The problem is Javon is about as cliched a character as we’ll ever see on screen. He’s young, black, on probation, a father who must either stay employed or go back to jail. It’s not Javon’s legal troubles that we dislike as viewers, it’s his bad attitude and choices. He has a baby child and a beautiful girlfriend and doesn’t spend time with them, he’d rather be outside with his bad influence friends smoking weed.
So Stanley trains Javon into a job he doesn’t want, but has to have because it’s better than jail. Javon’s constant bashing of how much the job sucks is neither funny, entertaining or enjoyable while Stanley’s loyal employee foundation crumbling is supposed to pull viewers through this miserable 90 minute slog of a film.
Yes, we hated this film. I don’t mean disliked it a little. Hated it. There are so many positive stories that can be told in these already dark times that we don’t need another not so cleverly disguised movie about a racist and oppressed reforming criminal dressed up as a fast food worker and his protégé in their last week together.
The movie’s title is bogus, too. It’s about a week’s worth of “last” shifts. What happens on the very last shift is what we’re leading up to, so credit an extremely tiny amount of suspense, but by then most viewers will not care. They will have given up on this aborted comedy. I mean, what is funny about any of this story? It’s sad, depressing and frankly will just make both races angry. Yeah, that’s what we need in these times, a comedy to incite further controversy that nobody needs for entertainment.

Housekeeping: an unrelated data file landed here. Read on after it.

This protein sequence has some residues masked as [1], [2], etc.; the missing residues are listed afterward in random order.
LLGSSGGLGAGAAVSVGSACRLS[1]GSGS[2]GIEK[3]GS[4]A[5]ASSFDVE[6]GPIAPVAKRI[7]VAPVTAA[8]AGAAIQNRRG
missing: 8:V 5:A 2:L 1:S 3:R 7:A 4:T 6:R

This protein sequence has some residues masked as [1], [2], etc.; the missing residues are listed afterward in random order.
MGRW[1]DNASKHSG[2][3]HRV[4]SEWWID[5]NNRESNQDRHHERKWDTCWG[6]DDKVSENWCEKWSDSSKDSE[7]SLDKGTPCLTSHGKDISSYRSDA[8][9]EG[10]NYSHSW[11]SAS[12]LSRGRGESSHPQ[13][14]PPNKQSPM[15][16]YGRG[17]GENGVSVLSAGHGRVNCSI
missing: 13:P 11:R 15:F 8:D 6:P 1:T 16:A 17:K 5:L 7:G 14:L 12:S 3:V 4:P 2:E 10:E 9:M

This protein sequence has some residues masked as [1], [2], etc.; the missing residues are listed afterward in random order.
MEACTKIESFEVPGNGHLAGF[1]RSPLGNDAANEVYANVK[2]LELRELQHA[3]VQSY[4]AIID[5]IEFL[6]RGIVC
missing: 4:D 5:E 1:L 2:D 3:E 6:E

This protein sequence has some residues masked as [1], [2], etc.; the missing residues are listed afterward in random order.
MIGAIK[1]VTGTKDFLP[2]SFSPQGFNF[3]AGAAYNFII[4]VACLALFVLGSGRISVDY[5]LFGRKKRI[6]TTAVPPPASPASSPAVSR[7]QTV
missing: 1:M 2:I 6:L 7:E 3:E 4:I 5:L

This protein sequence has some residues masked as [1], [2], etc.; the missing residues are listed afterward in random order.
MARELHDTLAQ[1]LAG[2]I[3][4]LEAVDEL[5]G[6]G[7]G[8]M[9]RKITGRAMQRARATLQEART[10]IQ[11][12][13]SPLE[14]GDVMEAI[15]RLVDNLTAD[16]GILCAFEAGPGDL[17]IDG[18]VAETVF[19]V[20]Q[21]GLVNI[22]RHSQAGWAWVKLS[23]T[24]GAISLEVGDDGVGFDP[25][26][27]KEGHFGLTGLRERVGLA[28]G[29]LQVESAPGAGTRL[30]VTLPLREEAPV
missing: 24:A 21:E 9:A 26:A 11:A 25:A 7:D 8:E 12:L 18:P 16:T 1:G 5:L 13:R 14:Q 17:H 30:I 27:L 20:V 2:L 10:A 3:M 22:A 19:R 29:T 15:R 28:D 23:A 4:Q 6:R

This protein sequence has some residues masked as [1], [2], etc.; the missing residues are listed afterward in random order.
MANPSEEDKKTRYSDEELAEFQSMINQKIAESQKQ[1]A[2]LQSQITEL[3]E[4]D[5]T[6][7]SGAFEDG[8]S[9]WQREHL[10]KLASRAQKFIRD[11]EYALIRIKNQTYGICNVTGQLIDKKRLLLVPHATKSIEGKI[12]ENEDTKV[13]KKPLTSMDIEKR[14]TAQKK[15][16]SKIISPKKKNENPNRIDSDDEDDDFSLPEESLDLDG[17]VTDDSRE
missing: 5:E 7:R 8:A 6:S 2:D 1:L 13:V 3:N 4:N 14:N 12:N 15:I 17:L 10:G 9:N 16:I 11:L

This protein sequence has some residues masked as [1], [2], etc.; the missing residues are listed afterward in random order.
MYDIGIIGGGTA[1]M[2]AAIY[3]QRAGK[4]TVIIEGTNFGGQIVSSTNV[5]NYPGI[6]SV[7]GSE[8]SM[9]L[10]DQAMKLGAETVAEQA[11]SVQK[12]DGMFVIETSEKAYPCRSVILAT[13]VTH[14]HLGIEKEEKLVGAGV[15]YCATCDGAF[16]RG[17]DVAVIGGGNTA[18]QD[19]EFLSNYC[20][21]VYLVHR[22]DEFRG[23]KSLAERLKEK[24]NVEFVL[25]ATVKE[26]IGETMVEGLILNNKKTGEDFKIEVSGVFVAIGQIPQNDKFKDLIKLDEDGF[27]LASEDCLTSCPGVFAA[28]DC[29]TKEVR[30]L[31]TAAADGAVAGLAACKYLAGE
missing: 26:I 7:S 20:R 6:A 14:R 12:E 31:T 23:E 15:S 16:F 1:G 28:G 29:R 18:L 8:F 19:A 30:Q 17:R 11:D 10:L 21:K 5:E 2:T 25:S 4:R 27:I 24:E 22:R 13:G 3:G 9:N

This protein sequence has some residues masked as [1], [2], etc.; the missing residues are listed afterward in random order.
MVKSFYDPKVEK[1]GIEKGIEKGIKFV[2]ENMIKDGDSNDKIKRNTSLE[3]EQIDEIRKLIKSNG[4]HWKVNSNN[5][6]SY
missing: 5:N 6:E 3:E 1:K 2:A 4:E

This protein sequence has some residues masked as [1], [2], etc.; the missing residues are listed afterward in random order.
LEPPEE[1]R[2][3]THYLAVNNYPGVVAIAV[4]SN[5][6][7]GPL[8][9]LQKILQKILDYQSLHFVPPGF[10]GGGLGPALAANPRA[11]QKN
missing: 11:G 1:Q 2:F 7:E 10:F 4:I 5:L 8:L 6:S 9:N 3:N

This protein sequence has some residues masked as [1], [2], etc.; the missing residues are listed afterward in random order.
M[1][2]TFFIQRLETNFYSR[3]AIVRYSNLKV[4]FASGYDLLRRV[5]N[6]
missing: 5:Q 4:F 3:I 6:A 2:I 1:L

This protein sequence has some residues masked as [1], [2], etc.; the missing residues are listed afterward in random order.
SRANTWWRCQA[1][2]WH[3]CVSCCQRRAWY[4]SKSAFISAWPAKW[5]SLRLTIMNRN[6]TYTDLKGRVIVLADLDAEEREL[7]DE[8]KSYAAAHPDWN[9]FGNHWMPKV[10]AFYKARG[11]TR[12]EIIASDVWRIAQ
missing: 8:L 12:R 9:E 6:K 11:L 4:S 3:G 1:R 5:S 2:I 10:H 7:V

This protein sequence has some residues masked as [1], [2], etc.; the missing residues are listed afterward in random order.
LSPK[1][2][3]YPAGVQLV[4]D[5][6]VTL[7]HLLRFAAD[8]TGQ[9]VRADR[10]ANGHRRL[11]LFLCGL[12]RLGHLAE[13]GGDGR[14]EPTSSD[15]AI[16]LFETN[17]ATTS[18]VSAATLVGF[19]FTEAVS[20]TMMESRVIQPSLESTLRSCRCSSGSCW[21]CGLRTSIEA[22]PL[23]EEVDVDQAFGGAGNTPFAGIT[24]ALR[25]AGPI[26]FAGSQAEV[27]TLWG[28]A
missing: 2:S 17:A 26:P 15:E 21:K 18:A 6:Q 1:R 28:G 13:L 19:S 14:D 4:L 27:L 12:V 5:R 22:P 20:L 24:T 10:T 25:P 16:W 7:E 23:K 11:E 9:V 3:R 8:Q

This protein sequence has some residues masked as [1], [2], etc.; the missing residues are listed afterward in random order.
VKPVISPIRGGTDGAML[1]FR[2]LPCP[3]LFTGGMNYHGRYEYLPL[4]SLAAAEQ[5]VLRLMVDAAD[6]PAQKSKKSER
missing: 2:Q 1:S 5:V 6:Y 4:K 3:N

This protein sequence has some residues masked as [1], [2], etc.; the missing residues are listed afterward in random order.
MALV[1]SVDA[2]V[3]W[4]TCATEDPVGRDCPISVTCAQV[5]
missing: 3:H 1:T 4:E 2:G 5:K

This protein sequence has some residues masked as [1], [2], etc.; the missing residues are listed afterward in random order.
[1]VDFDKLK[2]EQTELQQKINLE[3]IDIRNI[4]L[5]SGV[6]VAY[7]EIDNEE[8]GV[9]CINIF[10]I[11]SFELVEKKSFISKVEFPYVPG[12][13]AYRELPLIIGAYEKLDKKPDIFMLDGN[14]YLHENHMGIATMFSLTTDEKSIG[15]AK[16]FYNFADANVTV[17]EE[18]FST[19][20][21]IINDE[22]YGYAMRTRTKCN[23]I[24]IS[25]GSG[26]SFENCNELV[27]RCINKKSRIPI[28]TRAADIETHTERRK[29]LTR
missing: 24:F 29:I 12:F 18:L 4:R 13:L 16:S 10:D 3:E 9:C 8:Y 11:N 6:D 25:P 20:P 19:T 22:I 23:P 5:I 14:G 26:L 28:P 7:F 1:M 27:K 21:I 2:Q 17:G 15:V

Earlier in the day I listened to an interview with the former Seattle Police Chief who quit abruptly. If you haven’t seen the craziness going on in downtown Seattle on the news, it involves a 10-block downtown section of the city taken over by an angry group of people. The police response to this was to do almost nothing. It’s literally an example of a gang of lawless people taking it to the streets. One can only feel sorry for any business or property owner inside this renegade ring. Our idiotic City Council wants to reduce the police budget by laying off 100 police officers, part of the moronic “defund the police” movement. That sure will help, right? Wrong.
So, after a morning listening to the former police chief making almost $300,000 a year and now retiring to a pension that will pay her six figures after working some 30 years on the force, reciting how she quit because she couldn’t do the job on the ham-string budget she was given. After this, my wife and I go out to be entertained watching a movie that is billed incorrectly as a comedy — because there isn’t anything remotely funny about it — we pay to watch a film that is the textbook example of unwatchable. The popcorn was old and terrible, the soda tasted like the syrup lines hadn’t been cleaned in the last week. Employees looked like zombies behind the counters waiting for somebody to come through to serve. Argh, what a horrible cinematic experience.
Other moviegoers were smart. Friday night at 8pm, where to be? Not at the movie theater for trash films like this. It was a ghost town, barely a few other people in the theater. Maybe a scattered few were rewatching Tenet for the second or third time, trying to understand that glorious spectacle.
An awful night at the movies. If this is what it’s going to be like the next two months until No Time To Die James Bond tries to save the cinematic day, just shut it all down — again.
Bottom line: avoid this fast food greasy dumpster fire abomination, unless you want to see a poorly told story of black = bad, white = worse than bad, both together = miserably bad. Hopelessly depressing, devoid of almost any redeeming, watchable character, save for the barely attempting to reform criminal young adult who isn’t even remotely likeable except maybe, perhaps, debatable five minutes of the movie.
Rating (out of 5 stars): ½